Call Search
     

New to Ham Radio?
My Profile

Community
Articles
Forums
News
Reviews
Friends Remembered
Strays
Survey Question

Operating
Contesting
DX Cluster Spots
Propagation

Resources
Calendar
Classifieds
Ham Exams
Ham Links
List Archives
News Articles
Product Reviews
QSL Managers

Site Info
eHam Help (FAQ)
Support the site
The eHam Team
Advertising Info
Vision Statement
About eHam.net

donate to eham
   Home   Help Search  
Pages: [1] 2 Next   Go Down
  Print  
Author Topic: Given enough wire, could a person use a standard antenna tuner...  (Read 4064 times)
N0PQK
Member

Posts: 109


WWW

Ignore
« on: October 09, 2017, 02:28:20 PM »

Given enough wire, could a person use a standard antenna tuner that currently tunes the 160 meter band for the 600 meter band.

A quarter wave on 600 meters is 495 feet

Has any one in Europe or Canada tried this? If so how about something like a Palstar HF-AUTO or an Icom AH4.

No smart a$$ comments please, I know others are wondering the same thing. This is all new territory for many US hams.
Logged
VA3VF
Member

Posts: 940




Ignore
« Reply #1 on: October 09, 2017, 04:50:09 PM »

Given enough wire, could a person use a standard antenna tuner that currently tunes the 160 meter band for the 600 meter band.

It may be possible, but tuning is the 'easy' part. Efficiency is the more important issue. Have a look at the LWCA (Longwave Club of America) website for lots of info. I don't remember seeing anybody try that before, and report good results on TX.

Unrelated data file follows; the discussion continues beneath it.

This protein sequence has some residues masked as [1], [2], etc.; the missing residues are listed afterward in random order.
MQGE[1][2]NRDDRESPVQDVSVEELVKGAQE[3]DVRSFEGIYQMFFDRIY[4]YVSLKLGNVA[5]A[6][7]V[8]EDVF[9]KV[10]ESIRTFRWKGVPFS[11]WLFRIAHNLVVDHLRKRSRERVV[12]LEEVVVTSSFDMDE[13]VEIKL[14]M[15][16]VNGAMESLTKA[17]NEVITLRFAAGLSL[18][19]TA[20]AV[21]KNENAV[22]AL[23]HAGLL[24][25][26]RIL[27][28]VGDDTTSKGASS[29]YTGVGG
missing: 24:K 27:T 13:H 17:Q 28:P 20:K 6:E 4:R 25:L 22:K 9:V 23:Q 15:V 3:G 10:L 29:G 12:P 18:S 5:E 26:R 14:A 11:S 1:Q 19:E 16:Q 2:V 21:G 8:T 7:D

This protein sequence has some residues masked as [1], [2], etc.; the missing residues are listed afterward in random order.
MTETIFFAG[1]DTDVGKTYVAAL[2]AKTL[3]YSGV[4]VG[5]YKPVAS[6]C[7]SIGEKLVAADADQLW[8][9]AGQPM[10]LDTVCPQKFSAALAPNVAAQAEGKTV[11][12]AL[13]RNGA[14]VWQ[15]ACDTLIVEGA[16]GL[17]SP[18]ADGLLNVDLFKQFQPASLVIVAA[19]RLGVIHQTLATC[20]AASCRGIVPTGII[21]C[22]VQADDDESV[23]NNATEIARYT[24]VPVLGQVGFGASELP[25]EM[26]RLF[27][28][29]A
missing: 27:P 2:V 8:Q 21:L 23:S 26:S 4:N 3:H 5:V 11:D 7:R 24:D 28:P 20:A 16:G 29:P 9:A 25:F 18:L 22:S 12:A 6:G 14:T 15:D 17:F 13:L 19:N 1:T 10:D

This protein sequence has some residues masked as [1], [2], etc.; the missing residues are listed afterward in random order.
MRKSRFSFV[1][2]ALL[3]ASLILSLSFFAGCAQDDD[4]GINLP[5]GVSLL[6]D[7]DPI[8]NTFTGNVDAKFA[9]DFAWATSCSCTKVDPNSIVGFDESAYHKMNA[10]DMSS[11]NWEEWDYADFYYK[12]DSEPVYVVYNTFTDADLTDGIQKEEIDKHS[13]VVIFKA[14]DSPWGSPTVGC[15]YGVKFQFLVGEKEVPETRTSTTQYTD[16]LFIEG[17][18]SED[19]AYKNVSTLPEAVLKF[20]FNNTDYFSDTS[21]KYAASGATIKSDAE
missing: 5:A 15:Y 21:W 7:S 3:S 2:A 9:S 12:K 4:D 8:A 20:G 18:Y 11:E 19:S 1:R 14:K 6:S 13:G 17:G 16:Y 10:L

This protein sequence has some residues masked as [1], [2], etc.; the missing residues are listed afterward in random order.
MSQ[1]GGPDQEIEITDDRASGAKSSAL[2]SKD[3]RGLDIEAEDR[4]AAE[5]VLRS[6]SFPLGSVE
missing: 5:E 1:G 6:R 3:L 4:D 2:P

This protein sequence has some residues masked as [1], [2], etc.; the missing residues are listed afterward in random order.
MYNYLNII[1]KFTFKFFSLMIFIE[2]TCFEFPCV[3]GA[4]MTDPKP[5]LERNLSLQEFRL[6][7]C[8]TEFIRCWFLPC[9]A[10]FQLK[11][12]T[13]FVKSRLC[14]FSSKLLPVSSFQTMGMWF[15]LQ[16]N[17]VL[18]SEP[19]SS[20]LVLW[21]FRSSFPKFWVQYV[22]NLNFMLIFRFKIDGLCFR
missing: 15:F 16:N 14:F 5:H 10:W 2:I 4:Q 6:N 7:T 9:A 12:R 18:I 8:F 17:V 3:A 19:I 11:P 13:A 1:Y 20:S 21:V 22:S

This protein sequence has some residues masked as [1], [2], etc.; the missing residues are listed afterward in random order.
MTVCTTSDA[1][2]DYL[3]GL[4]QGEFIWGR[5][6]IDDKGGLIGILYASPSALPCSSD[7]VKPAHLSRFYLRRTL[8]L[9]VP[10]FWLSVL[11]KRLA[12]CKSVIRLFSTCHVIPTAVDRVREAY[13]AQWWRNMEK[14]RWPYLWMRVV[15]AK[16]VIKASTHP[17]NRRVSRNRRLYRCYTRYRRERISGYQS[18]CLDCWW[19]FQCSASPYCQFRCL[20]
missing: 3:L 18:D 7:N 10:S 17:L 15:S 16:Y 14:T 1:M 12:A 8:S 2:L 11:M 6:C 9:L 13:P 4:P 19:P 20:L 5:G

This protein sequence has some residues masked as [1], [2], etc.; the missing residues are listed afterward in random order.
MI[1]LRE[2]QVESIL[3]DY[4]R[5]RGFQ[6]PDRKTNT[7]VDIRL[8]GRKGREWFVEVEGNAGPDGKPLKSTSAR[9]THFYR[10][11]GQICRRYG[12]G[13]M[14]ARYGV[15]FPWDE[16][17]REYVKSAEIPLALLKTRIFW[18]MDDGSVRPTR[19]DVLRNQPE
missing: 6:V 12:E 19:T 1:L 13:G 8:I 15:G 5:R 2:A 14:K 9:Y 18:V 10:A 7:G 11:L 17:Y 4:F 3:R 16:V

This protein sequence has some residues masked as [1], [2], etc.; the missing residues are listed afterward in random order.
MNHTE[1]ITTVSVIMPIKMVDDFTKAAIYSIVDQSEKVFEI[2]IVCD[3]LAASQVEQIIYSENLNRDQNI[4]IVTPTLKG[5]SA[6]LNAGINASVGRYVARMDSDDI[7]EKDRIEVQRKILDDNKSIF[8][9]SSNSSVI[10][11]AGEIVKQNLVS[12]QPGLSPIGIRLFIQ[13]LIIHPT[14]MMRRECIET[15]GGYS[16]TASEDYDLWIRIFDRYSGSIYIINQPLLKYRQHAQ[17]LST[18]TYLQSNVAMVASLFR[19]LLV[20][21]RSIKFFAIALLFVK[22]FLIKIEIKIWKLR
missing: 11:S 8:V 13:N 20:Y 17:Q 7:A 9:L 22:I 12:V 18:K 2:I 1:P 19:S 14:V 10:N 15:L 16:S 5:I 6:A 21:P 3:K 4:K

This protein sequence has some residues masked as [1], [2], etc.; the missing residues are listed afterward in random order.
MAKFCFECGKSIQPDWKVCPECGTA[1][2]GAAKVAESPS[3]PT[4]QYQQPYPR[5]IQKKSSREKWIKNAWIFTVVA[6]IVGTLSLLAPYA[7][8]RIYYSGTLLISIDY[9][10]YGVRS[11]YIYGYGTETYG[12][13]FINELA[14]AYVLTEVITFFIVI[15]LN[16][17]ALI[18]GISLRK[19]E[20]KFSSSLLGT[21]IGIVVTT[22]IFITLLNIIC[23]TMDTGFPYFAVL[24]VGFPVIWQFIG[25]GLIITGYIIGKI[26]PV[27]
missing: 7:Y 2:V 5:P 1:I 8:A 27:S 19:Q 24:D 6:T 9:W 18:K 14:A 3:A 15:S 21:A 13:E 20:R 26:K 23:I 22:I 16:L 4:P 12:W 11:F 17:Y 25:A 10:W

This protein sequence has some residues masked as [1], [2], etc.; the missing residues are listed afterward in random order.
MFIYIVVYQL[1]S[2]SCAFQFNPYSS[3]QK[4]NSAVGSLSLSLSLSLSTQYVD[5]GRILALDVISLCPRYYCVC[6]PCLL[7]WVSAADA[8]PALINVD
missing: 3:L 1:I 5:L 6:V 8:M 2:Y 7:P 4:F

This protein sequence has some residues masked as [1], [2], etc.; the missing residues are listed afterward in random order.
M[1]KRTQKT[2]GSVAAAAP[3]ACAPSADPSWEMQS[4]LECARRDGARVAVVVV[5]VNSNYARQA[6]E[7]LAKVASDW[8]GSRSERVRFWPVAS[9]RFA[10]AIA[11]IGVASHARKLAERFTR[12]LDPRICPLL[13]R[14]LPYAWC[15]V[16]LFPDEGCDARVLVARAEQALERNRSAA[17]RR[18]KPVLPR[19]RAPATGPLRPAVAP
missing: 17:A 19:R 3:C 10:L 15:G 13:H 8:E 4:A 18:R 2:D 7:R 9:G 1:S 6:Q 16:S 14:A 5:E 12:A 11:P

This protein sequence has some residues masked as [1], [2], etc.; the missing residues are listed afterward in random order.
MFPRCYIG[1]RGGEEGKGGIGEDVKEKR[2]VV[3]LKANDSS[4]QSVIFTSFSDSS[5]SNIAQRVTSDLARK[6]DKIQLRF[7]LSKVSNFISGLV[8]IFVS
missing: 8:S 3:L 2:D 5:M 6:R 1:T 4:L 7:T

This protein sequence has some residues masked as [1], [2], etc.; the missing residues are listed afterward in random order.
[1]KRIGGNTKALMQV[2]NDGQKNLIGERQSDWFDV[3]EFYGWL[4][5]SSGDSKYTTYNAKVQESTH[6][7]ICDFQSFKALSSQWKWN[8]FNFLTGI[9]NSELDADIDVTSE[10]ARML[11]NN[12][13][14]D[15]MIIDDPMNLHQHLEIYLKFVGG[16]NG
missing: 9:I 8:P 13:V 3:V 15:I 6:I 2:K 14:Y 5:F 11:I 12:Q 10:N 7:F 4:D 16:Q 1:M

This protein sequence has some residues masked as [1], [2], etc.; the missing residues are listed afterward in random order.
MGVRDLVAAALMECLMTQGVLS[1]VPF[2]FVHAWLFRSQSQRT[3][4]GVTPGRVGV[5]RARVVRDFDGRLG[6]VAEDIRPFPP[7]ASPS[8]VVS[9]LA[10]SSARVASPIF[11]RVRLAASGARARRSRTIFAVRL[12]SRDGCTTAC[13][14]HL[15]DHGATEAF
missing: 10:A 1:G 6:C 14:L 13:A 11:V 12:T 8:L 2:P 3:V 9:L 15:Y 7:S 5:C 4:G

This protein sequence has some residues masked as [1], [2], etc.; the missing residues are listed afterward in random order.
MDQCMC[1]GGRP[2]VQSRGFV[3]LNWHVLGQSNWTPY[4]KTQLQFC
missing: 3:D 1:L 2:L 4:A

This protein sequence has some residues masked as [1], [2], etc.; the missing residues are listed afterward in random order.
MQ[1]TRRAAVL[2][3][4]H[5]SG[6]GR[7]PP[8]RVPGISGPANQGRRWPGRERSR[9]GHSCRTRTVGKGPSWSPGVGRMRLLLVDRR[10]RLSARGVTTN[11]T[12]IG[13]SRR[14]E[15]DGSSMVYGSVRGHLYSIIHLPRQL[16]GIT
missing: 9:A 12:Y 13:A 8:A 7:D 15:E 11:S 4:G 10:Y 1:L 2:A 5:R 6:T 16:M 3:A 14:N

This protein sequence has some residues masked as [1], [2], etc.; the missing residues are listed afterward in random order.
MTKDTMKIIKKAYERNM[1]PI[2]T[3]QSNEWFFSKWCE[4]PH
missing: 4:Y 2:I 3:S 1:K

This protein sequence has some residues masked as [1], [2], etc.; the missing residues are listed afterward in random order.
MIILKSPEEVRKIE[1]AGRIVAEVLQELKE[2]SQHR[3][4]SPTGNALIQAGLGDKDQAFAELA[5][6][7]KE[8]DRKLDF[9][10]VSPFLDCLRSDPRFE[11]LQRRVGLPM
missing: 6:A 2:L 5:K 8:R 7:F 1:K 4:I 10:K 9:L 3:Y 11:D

« Last Edit: October 09, 2017, 04:55:28 PM by VA3VF » Logged
KC4ZGP
Member

Posts: 1637




Ignore
« Reply #2 on: October 10, 2017, 07:41:41 AM »


Sure.

A larger inductor and larger capacitors. Tune it down man.

A guy mentioned the Long Wave club of America. Was a member and had a beacon at 184.5KHz.

A friend of mine and I made a beacon. A ten inch diameter PVC for the coil form. The antenna
was a giant hammock of wire thirty feet high, ten feet wide by thirty feet long.

We grounded the beacon to my copper water pipes. Holy cow did it draw the RF amps. We had
that baby working so well, we could hold a florescent tube like Luke Skywalker and every time
the beacon keyed, the tube lit up like no body's business.

Oh man.

Kraus
Logged
KB4QAA
Member

Posts: 3258




Ignore
« Reply #3 on: October 10, 2017, 08:27:00 AM »

Quote
Has any one in Europe or Canada tried this? If so how about something like a Palstar HF-AUTO or an Icom AH4

As Kraus has pointed out, low frequency antennas can develop big voltages.   Using some off the shelf small tuner is going to get zapped.  I think auto tuners with small matching coils and relays will likely fry themselves as well through shorts.  

You need to be thinking MANUAL tuners with big coils, and capacitors with widely spaced plates rated for high voltages/power.  Think ATR-30 class.